An unusual, stubborn low pressure system in the Mediterranean Sea has brought heavy rain and tropical storm-like conditions to parts of Italy and southern France over the past week. Torrential rains have inundated coastal regions and caused disastrous flooding in inland towns at higher elevations.
In southeast France, authorities evacuated thousands of people, as flooded streets and cresting rivers have killed at least three and stranded hundreds of others. Tropical storm force winds brought impressive waves to the coastal city of Nice. Continued heavy rains and wind gusts of up to 75 mph in the worst hit Var region were forecasted through early this morning.
The French weather service, Meteo France, reports that several locations have received the equivalent of 2-3 months of rain in less than a week, with some places reporting over 30 inches.
A sample of rainfall totals:
- 936 mm (36.9 in, or half of annual average precipitation) in Vallerauge
- 719 mm (28.3 in) in Sablières:
- 652 mm (25.7 in) in Loubaresse
- 282 mm (11.1 in) in Draguignan
- 214 mm (8.4 in) in Arles
- 185 mm (7.3 in) in Antibes; with a new all-time record 144 mm (5.7 in) in 24 hours
- 165 mm (6.5 in) in Cannes
- On Nov. 5, Corte (on the island of Corsica) recorded an all-time precipitation record of 210 mm (8.3 in) in 24 hours, of which nearly 6.8 inches fell in just 6 hours.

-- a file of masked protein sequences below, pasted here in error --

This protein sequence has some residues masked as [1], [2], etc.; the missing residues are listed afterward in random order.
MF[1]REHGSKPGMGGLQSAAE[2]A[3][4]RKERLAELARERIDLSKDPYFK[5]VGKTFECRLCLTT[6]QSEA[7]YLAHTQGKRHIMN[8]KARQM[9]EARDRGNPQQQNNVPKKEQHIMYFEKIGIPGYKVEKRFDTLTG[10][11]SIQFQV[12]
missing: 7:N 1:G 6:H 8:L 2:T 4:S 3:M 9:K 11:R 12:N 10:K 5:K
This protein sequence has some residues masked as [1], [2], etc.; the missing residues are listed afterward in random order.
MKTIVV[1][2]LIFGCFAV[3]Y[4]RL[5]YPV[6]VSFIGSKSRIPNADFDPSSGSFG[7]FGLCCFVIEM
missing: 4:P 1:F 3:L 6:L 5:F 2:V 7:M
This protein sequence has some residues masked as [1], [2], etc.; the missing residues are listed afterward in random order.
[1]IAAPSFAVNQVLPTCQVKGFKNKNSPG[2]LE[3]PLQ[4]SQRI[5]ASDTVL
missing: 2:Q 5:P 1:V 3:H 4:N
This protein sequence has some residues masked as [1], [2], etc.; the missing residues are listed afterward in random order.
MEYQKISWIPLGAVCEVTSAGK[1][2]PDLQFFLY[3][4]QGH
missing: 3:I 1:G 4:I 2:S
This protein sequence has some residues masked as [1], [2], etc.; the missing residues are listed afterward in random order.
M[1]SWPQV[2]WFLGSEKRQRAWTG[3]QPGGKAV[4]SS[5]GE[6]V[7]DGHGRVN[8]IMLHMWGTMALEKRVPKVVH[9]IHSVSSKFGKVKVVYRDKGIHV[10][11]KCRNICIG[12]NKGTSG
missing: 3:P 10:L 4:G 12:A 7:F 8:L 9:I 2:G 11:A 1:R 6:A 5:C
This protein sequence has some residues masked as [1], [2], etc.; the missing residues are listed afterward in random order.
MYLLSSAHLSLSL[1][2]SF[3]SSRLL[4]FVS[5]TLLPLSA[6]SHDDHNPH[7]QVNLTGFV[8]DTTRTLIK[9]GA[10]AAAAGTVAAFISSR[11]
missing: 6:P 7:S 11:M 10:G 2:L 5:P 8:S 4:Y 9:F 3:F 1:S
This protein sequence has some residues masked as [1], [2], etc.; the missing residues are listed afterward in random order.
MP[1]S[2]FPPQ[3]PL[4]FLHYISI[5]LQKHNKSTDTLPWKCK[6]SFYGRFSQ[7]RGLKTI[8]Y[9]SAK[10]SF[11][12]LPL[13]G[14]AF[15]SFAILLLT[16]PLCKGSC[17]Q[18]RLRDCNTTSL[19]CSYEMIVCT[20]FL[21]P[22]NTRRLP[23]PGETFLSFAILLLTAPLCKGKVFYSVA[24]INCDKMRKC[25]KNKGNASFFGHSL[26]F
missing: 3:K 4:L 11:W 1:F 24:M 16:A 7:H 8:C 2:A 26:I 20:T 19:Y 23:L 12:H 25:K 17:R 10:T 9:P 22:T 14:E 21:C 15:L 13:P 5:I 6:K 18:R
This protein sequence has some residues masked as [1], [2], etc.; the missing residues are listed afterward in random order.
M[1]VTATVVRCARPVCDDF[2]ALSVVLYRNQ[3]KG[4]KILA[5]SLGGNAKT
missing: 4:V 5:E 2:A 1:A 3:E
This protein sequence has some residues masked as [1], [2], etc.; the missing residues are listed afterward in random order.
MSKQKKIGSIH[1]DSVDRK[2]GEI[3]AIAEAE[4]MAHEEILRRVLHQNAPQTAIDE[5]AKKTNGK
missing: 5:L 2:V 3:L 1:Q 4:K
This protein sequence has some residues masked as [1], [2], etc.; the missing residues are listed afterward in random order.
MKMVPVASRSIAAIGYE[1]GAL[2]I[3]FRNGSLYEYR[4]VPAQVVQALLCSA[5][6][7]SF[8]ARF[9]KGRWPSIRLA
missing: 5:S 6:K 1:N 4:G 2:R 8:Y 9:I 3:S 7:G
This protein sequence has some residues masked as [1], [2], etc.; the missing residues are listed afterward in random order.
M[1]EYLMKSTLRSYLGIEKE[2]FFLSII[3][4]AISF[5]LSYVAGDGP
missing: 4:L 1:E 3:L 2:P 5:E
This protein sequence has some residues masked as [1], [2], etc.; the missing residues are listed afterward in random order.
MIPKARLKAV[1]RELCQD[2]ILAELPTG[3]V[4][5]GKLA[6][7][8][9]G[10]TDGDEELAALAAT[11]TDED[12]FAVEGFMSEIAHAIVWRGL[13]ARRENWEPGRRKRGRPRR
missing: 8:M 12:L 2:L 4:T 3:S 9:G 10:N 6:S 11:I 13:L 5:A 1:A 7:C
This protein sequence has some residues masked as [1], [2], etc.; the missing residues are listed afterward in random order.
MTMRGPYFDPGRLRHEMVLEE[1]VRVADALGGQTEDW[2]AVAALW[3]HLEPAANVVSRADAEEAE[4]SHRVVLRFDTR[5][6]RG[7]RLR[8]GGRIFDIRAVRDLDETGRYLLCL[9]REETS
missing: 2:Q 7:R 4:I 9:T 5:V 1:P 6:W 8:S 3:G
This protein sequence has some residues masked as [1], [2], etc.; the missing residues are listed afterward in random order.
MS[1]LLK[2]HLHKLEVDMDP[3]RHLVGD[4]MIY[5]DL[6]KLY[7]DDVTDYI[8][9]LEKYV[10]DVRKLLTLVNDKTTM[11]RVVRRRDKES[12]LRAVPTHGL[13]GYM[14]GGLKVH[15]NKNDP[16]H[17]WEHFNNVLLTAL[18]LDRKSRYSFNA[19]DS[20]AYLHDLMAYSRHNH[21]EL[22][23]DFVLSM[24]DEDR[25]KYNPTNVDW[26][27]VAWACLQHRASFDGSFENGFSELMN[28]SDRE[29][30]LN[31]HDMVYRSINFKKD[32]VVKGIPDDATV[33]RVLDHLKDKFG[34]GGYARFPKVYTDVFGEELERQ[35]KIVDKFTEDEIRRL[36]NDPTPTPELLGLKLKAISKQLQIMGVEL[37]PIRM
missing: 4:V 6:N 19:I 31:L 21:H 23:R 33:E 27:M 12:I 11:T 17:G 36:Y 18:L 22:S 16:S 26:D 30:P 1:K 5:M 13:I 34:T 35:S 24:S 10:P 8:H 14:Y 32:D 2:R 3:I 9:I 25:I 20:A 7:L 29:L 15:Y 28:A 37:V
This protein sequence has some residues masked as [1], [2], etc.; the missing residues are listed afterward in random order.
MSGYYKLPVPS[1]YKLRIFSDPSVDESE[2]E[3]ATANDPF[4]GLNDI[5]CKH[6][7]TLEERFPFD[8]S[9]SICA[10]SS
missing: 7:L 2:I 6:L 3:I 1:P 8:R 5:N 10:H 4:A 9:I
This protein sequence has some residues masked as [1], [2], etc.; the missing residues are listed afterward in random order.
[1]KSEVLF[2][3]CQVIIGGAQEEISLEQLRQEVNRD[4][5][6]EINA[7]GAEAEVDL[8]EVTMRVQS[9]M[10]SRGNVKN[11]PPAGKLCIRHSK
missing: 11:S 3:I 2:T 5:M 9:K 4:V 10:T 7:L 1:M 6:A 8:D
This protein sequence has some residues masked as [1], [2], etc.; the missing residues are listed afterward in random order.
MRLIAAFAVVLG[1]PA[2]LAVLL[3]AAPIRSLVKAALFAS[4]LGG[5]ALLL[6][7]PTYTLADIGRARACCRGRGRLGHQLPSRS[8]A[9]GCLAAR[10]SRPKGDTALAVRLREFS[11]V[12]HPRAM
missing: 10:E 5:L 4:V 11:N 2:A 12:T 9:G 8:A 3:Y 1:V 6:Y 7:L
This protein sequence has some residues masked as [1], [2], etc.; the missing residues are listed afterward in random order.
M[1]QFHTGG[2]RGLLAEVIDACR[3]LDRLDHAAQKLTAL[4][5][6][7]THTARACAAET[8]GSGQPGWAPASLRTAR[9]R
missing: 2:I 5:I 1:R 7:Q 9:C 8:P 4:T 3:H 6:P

Heavy rain has also brought widespread flooding to northern and western Italy. In the northern city of Turin, the Po River rose over 13 feet, forcing thousands to evacuate. Farther south, flooded streets in Naples swept away cars and prompted officials to postpone an important soccer match. At least 16 people have died in Italy in the past two weeks, including six who drowned in a flash flood in Genoa last Friday.
What’s causing the heavy rain?
Behind the flooding is an extratropical low (named ‘Rolf’) that developed tropical characteristics after it stalled over the relatively warm waters of the Mediterranean. Wunderground reports that the storm featured sustained 40 mph winds earlier in the week, and its spiral shape and cloud-free center adequately resemble those of a tropical system. Water temperatures of only 17ºC (63ºF) are well below the 26ºC necessary to sustain tropical storm status, however.
The French weather service further explains that a large area of low pressure extending from Iceland to Portugal moved across the eastern Atlantic in late October. As it crossed into southwestern Europe, southerly winds around the low carried warm air into the lower atmosphere. Colder air aloft then triggered the formation of thunderstorms, which intensified once the low crossed the open waters of the Mediterranean. As the humid, unstable air moved north toward the southern coast of France, it was further lifted by the foothills of the southwestern Alps, which resulted in heavy precipitation totals.
Due to its relatively high latitude and narrow dimensions, the Mediterranean basin is rarely conducive to tropical storm development. However, subtropical systems such as this one have occurred in the past. Dr. Jeff Masters provides examples of previous “hybrid lows,” and also discusses whether climate change could lead to stronger Mediterranean storms in the future.
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